Since other than cooperation as well as a high

Since contact between the Aboriginal
people of Canada and the European colonizers there has been a clear divide due
to differences in culture. At the root of these differences is the approach the
two cultures take to property and land. When it comes to property Europeans
generally operate on an individual basis while aboriginals traditionally take a
communal approach. It is because of these differences that assimilation or
integration of aboriginal culture has never been successful. History has shown
that anything other than cooperation as well as a high degree of
self-governance for Aboriginals stalls the development of the their communities.

There are several contrasting views on
how the relationship between the Aboriginal communities and the Canadian
Federal Government should take shape. This paper does not argue that the
Aboriginal people should have complete autonomy and operate as a separate
society. With that being said, how the Aboriginal people management their land
is an integral part of their culture and it is in this area that a high degree
of autonomy needs to be allotted.

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            It is the contrasting views on
property and land that have kept European and Aboriginal culture so clearly
separated for all this time. In her paper Circles
of Disadvantage (2001), Joan Kendall says that “A communal approach to
living-that is, collective ownership and sharing of resources, as opposed to
the idea of individual property rights that characterize Western culture – is
often assumed to be a major stumbling block to aboriginal development”. I would
correct Kendall in saying that the communal approach to living has been a
stumbling block of Aboriginal development in the greater Canadian population
but not of the Aboriginal communities themselves. The communal approach to
living is so deeply rooted in aboriginal culture that it is not something that
will change very quickly if ever, and it shouldn’t have to. There is a strong
argument that can be made that says a communal approach to property is more
sustainable over the long term in regards to the development of a community (Kendall).

In contrast to Aboriginal communities, the European perspective on property is
much more individual. Europeans generally focus on their individual success,
which is centered on personal development and wealth.

            Where the cultural gap on the concept
of property is the widest is certainly in regards to land. Land is something
that the two cultures have almost completely different views on. Where as an
aboriginal person may say, “this is my house” or “these are my clothes”, saying
“this is my land” is a foreign phrase. In Aboriginal culture, land is not
something to be owned privately. Bob Randall (2009), a
Yankunytjatjara elder can be quoted as saying “my people see land ownership as
completely different from the English way of ownership, ours used to be ‘the
land owns us’ and it still is that”. Bob Randall is an Australian Aboriginal
man however the phrase “the land owns us” echoes the views of North American Aboriginal
people. The best way to summarize the two worldviews is this. Generally,
Europeans see the world and its land a pyramid.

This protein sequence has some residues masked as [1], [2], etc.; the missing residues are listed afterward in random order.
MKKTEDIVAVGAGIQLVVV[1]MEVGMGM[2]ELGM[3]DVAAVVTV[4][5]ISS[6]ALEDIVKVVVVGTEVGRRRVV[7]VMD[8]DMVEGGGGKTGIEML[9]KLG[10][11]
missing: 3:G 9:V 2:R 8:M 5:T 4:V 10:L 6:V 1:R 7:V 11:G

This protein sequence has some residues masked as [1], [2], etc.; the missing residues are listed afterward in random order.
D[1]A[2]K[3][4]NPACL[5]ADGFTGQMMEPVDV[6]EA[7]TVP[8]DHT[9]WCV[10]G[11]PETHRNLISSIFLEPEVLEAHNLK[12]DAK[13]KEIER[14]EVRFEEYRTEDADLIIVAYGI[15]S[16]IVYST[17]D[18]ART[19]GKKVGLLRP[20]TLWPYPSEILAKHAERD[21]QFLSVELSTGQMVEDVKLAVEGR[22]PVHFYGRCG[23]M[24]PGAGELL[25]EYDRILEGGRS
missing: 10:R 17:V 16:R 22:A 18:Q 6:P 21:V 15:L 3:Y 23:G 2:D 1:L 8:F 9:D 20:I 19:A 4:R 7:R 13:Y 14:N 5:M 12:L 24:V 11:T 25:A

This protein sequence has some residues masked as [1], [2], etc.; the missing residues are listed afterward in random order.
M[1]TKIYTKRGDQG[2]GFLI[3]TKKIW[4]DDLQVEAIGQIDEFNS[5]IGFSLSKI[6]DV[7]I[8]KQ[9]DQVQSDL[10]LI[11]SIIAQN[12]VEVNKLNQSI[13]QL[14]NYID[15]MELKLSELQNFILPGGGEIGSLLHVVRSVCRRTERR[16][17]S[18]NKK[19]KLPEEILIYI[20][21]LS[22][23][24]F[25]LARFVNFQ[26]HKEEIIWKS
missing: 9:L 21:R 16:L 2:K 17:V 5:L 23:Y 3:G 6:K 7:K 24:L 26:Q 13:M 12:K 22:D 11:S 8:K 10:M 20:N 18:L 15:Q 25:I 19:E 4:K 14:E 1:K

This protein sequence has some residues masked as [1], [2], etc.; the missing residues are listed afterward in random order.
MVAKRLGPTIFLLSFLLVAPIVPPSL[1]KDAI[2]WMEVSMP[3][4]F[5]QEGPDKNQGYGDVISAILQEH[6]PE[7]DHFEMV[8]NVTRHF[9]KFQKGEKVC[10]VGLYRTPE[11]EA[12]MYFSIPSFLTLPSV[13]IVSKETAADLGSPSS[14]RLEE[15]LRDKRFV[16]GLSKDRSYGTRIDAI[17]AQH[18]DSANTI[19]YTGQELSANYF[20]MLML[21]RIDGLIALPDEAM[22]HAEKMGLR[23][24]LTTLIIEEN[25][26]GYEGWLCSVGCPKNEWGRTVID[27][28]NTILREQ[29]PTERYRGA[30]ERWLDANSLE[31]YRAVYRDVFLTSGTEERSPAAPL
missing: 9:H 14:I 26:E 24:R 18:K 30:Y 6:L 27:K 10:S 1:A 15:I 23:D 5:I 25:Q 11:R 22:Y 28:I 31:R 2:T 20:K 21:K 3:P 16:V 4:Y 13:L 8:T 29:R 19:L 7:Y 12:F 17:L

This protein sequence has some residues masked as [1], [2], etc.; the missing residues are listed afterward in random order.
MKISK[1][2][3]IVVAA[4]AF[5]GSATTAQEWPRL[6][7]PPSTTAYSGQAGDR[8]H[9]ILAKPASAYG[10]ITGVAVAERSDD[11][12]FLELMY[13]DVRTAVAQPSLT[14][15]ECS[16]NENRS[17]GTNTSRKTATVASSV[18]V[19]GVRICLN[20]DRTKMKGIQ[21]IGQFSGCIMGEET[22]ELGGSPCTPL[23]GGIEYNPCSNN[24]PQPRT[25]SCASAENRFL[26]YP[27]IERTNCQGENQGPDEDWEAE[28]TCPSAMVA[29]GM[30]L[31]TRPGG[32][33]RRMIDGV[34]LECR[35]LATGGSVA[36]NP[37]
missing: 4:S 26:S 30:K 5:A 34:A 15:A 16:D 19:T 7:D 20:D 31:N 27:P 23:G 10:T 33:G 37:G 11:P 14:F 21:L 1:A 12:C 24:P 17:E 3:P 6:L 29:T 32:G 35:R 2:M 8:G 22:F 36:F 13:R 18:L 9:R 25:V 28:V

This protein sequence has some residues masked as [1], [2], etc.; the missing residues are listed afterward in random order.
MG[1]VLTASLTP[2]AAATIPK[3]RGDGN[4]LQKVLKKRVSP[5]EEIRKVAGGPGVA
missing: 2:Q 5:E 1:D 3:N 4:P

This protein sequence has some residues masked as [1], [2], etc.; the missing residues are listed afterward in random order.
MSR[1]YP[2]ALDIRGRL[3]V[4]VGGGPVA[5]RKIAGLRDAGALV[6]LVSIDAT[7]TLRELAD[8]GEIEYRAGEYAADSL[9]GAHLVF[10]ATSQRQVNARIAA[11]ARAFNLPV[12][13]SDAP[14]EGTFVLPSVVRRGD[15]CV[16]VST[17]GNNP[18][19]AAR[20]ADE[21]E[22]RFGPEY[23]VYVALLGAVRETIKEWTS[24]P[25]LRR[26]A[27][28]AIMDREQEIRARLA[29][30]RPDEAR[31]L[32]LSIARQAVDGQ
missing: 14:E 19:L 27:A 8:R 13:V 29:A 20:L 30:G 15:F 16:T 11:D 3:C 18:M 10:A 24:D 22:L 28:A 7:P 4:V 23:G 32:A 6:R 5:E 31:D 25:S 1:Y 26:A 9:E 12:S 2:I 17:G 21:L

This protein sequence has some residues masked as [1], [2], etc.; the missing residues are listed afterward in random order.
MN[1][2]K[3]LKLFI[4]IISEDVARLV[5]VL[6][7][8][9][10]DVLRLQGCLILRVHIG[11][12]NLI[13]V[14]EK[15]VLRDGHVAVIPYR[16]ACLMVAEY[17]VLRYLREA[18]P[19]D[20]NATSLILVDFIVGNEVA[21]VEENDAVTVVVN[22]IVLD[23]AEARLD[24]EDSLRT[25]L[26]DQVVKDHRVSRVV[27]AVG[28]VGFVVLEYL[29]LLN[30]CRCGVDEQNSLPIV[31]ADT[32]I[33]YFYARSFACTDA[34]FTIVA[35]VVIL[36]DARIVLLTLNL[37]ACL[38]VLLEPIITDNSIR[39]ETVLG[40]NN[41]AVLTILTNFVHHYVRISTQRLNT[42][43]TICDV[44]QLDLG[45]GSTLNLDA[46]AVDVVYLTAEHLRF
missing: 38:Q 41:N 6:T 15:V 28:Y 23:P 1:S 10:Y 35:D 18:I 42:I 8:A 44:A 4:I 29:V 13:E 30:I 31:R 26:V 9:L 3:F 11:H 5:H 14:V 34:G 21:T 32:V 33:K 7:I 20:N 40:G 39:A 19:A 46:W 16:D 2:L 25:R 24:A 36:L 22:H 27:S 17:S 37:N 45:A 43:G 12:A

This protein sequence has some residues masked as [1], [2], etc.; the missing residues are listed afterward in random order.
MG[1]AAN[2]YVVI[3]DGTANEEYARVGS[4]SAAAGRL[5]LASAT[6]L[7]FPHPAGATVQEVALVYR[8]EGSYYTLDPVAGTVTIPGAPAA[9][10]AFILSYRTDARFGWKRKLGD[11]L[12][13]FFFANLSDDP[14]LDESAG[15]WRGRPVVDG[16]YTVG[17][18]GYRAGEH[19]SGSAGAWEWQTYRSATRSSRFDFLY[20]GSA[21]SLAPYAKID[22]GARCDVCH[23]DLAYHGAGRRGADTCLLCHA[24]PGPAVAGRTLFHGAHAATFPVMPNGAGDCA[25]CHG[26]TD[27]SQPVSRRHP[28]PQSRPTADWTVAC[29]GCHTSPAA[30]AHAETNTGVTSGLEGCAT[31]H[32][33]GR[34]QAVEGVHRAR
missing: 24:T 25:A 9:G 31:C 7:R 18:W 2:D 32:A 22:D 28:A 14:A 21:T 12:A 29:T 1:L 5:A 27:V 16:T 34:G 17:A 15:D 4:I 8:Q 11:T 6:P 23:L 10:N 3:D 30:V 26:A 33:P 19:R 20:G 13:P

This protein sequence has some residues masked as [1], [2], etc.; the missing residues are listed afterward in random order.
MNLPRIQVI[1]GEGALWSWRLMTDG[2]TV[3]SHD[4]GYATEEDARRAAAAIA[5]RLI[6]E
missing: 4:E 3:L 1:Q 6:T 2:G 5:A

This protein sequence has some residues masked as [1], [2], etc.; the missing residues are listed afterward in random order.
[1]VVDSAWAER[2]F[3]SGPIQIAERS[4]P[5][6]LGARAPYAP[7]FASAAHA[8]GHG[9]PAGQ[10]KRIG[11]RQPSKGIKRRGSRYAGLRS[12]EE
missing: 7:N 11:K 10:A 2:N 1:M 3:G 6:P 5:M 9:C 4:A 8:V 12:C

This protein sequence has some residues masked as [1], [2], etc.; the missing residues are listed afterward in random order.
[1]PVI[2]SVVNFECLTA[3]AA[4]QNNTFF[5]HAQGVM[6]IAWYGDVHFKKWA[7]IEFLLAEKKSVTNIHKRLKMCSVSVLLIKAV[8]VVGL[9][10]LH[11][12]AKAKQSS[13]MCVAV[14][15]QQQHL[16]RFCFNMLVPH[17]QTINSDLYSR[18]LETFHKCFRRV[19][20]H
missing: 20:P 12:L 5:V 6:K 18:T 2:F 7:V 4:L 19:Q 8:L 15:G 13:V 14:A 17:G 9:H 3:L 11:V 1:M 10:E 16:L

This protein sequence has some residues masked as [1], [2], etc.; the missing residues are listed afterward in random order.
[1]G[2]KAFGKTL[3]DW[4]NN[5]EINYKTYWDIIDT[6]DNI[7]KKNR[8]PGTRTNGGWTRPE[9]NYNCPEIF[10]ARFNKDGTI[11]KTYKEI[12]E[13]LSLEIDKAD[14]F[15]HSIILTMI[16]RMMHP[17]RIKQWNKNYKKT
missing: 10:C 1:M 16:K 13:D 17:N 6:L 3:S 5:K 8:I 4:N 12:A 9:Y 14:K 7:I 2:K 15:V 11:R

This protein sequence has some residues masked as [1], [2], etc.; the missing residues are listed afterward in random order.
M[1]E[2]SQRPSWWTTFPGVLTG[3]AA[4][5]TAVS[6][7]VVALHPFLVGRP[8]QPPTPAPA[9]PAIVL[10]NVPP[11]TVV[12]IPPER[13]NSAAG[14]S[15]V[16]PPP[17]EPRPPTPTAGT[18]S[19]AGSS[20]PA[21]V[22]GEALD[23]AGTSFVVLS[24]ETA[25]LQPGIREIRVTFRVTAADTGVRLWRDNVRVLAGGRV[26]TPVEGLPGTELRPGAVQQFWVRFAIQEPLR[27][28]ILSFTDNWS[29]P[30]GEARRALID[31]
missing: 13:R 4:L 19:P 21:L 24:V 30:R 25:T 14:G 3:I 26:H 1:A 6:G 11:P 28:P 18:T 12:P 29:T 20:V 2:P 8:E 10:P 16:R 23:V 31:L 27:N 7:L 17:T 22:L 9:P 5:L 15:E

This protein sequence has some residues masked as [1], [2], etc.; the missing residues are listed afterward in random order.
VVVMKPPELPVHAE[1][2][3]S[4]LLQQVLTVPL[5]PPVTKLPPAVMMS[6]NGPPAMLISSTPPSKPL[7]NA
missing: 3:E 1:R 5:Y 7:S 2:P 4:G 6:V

The earth and its minerals at the bottom, followed by the land and the
animals and at the very top are humans. Everything has a value and everything
earth has to offer is used to contribute to the development of humans.

Aboriginals view the world and its land as ball. The earth and its minerals,
the land and the animals along with humans are all mixed together and all play
an equal part in an interconnected whole (. These two worldviews are at the
root of successes and failures of the attempts to propel the development of
aboriginal communities. Two specific acts of legislation in North American
history can be analyzed to confirm this.

            Since
colonization began in the eighteenth century there has been continuous conflict
between colonizers and aboriginals. In the United States of America, this
conflict was at an all time high during the mid nineteenth century due to
colonizers moving further west into native tribal lands. The natives resisted resulting
in what are now known as the Indian Wars. In the long term, the native tribes
could not with stand the wave of settlers and were allotted reservation lands
by the government. Although the reservation system was created, conflict
continued and there was still a wide spread belief that the white Europeans
could never coexist with the Aboriginal peoples. Americans believed that
assimilation of the Aboriginal culture was the answer. In 1877, the Congress of
the United States of America passed the Dawes Act. This act, also know as the
General Allotment Act allowed the President to break up reservation land and
assign it to individual natives. Natives who accepted this land were allowed to
become US citizens and the rest of the land was sold to white settlers. In
1877, the US government truly believed that assimilation of aboriginal culture
and integrating aboriginals into white culture was what was best for the
aboriginal people. Looking back we can now see that this was an ignorant
thought. Documents from the National Archives of the United States outline that
the land allotted to the natives included desert or near-desert lands
unsuitable for farming. In addition, the techniques of self-sufficient farming
were much different from their tribal way of life. Many natives did not want to